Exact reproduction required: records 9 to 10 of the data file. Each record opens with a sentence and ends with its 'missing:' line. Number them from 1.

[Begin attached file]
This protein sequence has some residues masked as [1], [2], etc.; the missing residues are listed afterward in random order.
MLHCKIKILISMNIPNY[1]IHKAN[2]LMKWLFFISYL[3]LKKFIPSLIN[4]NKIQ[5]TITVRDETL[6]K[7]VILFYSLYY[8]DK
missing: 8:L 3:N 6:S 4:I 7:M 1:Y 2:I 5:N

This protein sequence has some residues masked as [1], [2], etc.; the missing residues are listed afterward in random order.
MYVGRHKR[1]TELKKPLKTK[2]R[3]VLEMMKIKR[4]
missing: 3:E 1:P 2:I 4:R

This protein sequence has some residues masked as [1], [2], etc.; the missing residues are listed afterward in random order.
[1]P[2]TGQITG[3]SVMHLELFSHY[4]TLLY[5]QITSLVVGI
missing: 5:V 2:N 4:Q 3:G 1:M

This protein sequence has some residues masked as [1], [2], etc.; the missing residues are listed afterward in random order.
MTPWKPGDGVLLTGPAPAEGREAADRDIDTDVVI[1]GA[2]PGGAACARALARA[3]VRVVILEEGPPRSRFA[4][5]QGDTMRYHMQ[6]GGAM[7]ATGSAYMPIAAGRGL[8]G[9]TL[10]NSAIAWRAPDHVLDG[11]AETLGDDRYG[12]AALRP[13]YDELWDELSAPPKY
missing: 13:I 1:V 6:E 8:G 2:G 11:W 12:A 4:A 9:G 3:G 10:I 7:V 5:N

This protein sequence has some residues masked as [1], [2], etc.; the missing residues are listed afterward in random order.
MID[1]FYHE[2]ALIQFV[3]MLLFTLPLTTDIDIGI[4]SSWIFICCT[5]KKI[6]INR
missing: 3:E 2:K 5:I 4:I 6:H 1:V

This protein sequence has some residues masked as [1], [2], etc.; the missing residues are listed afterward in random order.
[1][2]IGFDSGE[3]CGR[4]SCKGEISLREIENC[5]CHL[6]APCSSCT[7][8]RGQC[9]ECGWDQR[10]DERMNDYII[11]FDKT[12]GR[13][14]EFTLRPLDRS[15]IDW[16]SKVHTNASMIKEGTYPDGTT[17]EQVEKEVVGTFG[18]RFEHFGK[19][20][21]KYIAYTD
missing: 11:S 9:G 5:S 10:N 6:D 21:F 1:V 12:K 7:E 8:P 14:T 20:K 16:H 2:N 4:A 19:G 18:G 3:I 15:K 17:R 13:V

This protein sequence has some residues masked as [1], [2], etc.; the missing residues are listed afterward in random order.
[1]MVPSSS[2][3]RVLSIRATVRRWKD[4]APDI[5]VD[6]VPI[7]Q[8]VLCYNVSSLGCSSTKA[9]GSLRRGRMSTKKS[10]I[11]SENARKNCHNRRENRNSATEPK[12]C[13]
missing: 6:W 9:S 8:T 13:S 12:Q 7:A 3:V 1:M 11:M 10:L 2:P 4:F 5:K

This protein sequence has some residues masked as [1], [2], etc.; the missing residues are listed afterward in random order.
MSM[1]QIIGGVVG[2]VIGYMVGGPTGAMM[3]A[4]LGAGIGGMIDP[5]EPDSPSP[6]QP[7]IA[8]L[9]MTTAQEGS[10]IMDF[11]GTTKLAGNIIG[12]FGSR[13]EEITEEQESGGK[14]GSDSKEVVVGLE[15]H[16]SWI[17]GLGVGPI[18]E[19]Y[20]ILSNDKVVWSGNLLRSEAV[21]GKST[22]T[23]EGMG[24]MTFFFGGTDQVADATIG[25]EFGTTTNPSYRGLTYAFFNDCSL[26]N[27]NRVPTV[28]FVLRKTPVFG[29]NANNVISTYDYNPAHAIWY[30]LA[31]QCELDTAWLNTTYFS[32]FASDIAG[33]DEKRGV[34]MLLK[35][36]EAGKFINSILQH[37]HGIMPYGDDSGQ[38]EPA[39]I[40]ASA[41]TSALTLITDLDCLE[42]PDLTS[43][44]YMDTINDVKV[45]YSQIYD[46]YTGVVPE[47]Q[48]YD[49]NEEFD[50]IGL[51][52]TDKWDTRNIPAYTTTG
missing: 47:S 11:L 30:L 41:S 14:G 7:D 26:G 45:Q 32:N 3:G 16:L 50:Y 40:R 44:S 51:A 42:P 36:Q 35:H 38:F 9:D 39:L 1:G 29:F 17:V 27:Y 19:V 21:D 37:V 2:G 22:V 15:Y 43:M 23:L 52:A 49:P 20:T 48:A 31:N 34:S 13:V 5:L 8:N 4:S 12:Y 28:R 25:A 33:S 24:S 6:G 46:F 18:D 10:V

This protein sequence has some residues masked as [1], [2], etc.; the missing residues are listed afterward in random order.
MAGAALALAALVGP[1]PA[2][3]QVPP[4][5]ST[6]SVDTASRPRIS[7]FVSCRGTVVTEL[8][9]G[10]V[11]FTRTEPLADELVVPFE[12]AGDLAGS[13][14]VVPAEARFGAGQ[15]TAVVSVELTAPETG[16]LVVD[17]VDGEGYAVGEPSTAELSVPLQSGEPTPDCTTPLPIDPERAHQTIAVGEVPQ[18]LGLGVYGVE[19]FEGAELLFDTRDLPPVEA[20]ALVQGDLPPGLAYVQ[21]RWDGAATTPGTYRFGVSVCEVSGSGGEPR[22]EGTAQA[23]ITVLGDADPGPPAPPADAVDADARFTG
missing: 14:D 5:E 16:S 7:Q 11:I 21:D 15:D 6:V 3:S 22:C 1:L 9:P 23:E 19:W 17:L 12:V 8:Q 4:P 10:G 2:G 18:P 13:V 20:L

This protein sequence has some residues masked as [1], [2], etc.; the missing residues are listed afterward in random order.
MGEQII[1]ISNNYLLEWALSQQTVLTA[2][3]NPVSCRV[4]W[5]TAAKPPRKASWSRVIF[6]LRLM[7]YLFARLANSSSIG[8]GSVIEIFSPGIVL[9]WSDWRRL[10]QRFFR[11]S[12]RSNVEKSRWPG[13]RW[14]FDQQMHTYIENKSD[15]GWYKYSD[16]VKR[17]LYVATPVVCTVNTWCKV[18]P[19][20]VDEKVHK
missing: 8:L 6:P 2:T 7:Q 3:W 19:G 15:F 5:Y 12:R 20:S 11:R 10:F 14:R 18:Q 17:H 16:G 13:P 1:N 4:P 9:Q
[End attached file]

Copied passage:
This protein sequence has some residues masked as [1], [2], etc.; the missing residues are listed afterward in random order.
MAGAALALAALVGP[1]PA[2][3]QVPP[4][5]ST[6]SVDTASRPRIS[7]FVSCRGTVVTEL[8][9]G[10]V[11]FTRTEPLADELVVPFE[12]AGDLAGS[13][14]VVPAEARFGAGQ[15]TAVVSVELTAPETG[16]LVVD[17]VDGEGYAVGEPSTAELSVPLQSGEPTPDCTTPLPIDPERAHQTIAVGEVPQ[18]LGLGVYGVE[19]FEGAELLFDTRDLPPVEA[20]ALVQGDLPPGLAYVQ[21]RWDGAATTPGTYRFGVSVCEVSGSGGEPR[22]EGTAQA[23]ITVLGDADPGPPAPPADAVDADARFTG
missing: 14:D 5:E 16:S 7:Q 11:I 21:D 15:D 6:V 3:S 22:C 1:L 9:P 23:E 19:W 17:L 12:V 8:Q 4:P 10:G 2:G 18:P 13:V 20:L

This protein sequence has some residues masked as [1], [2], etc.; the missing residues are listed afterward in random order.
MGEQII[1]ISNNYLLEWALSQQTVLTA[2][3]NPVSCRV[4]W[5]TAAKPPRKASWSRVIF[6]LRLM[7]YLFARLANSSSIG[8]GSVIEIFSPGIVL[9]WSDWRRL[10]QRFFR[11]S[12]RSNVEKSRWPG[13]RW[14]FDQQMHTYIENKSD[15]GWYKYSD[16]VKR[17]LYVATPVVCTVNTWCKV[18]P[19][20]VDEKVHK
missing: 8:L 6:P 2:T 7:Q 3:W 19:G 15:F 5:Y 12:R 20:S 11:R 10:F 14:R 18:Q 17:H 16:G 13:P 1:N 4:P 9:Q